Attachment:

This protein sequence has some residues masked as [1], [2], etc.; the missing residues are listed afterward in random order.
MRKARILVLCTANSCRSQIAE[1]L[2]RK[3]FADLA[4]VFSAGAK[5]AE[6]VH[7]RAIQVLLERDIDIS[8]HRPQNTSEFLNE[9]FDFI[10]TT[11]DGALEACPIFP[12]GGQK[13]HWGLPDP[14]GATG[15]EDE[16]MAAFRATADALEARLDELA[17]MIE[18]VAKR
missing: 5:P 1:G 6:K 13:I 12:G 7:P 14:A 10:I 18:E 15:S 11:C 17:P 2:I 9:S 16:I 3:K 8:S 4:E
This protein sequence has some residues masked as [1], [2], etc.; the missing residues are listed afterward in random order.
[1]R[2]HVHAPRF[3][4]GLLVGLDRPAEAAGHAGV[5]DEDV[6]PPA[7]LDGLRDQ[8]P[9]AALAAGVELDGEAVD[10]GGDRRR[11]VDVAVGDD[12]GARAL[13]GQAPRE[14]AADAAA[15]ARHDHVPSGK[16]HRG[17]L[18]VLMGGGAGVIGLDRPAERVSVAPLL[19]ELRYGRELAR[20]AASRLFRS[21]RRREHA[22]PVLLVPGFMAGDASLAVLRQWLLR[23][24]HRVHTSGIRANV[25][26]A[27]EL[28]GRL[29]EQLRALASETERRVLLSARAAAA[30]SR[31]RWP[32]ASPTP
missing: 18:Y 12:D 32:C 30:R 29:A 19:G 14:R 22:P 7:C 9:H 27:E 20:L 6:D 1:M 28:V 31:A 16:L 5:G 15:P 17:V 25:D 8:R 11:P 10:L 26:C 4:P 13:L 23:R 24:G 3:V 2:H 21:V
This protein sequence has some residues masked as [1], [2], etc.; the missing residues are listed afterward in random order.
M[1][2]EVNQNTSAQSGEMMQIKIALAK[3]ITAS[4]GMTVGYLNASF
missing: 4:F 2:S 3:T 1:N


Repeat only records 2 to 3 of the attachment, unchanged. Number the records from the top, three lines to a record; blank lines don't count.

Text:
This protein sequence has some residues masked as [1], [2], etc.; the missing residues are listed afterward in random order.
[1]R[2]HVHAPRF[3][4]GLLVGLDRPAEAAGHAGV[5]DEDV[6]PPA[7]LDGLRDQ[8]P[9]AALAAGVELDGEAVD[10]GGDRRR[11]VDVAVGDD[12]GARAL[13]GQAPRE[14]AADAAA[15]ARHDHVPSGK[16]HRG[17]L[18]VLMGGGAGVIGLDRPAERVSVAPLL[19]ELRYGRELAR[20]AASRLFRS[21]RRREHA[22]PVLLVPGFMAGDASLAVLRQWLLR[23][24]HRVHTSGIRANV[25][26]A[27]EL[28]GRL[29]EQLRALASETERRVLLSARAAAA[30]SR[31]RWP[32]ASPTP
missing: 18:Y 12:D 32:C 30:R 29:A 19:G 14:R 22:P 7:C 9:H 27:E 20:L 6:D 1:M 28:V 31:A 16:L 5:G 15:P 17:V 25:D 8:R 11:P 10:L 26:C 4:P 13:L 23:R 24:G 3:V 2:H 21:V
This protein sequence has some residues masked as [1], [2], etc.; the missing residues are listed afterward in random order.
M[1][2]EVNQNTSAQSGEMMQIKIALAK[3]ITAS[4]GMTVGYLNASF
missing: 4:F 2:S 3:T 1:N